Missing Million

Missing Million

I’ve mentioned this phenomenon before – but the BBC did a small documentary on it.

Hundreds of thousands of young men are turning their backs entirely on society and real life. They are choosing instead to lock themselves away, usually in their bedrooms, for years. They literally enter their rooms and refuse to leave. The phenomenon is called hikikomori in Japanese and it literally means ‘to withdraw from society’.

Most of the sufferers of this condition live in the suburbs that surround Japan’s major cities. Recent surveys show that the majority are male and usually the first-born child. There are many stories of young men who give up on society. Some seem to be unable to handle academic or job pressure, others simply got fed up of people and still others do it out of fear of not being good enough and anxiety about their future.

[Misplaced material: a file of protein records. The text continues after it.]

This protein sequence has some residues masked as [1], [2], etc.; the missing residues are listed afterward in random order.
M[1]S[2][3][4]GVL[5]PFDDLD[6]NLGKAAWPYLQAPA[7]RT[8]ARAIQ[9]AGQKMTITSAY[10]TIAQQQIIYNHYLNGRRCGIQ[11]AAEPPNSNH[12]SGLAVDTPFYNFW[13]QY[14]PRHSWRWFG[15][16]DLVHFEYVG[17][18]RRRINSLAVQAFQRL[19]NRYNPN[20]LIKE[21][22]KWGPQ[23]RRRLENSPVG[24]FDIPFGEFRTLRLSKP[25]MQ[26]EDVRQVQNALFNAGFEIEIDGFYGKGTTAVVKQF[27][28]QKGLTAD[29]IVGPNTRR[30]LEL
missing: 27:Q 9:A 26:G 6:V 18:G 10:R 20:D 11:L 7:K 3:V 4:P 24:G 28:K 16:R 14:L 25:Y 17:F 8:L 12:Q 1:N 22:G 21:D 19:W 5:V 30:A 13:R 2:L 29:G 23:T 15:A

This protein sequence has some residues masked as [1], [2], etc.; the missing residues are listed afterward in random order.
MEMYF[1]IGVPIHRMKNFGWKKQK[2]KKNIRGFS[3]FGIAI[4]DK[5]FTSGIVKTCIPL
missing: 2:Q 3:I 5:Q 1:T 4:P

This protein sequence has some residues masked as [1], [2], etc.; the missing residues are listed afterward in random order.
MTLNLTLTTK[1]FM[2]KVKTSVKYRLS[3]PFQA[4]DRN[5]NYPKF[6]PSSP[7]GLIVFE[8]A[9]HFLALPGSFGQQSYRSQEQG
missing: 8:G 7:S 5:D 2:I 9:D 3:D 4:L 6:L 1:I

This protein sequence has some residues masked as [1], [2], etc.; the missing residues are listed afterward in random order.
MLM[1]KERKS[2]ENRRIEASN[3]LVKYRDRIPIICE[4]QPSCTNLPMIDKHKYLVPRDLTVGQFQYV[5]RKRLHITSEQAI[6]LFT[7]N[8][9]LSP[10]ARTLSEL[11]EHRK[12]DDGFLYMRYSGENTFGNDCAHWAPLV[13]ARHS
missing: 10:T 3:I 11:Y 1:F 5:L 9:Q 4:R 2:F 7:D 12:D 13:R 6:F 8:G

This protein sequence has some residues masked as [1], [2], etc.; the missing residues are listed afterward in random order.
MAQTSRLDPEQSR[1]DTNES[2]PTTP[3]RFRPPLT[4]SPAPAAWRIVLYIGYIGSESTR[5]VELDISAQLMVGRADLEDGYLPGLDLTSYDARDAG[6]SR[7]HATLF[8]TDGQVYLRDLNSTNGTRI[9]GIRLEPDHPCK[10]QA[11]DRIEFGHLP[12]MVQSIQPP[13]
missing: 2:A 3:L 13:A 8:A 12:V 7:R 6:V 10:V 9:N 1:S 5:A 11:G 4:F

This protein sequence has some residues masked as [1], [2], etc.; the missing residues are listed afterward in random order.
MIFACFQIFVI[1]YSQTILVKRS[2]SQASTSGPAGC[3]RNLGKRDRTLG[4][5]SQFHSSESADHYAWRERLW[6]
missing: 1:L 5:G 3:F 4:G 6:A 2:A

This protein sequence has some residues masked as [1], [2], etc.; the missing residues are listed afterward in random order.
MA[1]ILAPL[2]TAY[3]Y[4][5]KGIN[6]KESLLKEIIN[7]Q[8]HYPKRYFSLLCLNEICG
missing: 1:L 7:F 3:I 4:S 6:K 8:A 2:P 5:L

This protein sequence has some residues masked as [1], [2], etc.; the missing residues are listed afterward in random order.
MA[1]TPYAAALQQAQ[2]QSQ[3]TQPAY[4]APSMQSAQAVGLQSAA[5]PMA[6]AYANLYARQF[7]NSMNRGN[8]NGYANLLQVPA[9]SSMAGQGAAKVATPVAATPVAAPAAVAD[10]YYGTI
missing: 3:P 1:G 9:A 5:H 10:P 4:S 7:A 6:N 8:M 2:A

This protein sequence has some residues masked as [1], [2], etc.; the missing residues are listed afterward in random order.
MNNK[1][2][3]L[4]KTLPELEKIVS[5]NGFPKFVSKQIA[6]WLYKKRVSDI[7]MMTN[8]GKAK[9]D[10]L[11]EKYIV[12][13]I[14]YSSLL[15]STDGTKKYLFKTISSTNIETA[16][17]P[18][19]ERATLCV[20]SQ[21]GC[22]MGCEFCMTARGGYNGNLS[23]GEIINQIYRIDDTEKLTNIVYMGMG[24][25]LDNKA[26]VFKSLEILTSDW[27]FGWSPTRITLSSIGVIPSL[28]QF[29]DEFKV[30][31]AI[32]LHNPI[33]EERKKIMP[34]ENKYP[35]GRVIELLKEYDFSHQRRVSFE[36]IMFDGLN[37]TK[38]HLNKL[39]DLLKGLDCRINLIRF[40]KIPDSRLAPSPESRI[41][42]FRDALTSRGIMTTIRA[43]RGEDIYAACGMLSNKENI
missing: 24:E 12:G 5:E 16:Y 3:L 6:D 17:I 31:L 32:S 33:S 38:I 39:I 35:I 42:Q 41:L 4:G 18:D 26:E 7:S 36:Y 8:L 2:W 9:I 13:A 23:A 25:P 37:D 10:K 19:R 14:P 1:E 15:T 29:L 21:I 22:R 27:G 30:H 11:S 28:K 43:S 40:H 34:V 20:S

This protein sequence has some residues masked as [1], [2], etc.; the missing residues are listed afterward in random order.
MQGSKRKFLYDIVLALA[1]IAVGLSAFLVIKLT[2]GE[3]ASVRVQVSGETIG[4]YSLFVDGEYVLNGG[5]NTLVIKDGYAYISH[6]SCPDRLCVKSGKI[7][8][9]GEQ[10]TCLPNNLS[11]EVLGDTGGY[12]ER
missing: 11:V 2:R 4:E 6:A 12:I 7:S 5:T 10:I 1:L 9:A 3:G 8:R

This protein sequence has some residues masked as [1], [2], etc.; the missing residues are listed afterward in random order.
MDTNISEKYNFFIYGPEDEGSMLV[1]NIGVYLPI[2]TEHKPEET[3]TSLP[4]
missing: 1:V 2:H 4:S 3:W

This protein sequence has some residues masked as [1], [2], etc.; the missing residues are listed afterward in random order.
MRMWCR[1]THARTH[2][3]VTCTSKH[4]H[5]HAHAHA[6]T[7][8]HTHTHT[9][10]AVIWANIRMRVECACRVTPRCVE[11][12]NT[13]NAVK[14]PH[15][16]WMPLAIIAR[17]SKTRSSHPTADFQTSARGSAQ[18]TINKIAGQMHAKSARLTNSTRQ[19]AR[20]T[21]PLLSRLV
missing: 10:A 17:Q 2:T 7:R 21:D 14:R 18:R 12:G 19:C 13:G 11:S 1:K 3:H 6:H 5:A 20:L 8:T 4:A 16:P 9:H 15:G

Japanese teens are growing up under an overwhelming amount of technology, which seems to have replaced the inherent human experience, making teens handicapped when it comes to communicating honestly and openly with other people.

After a few years, some hikikomori victims recover enough to re-enter society. Another young man who spent three years as a recluse is now a counselor working with a support group for parents. In Japan it takes parents up to four years of not seeing their child before they seek outside help.

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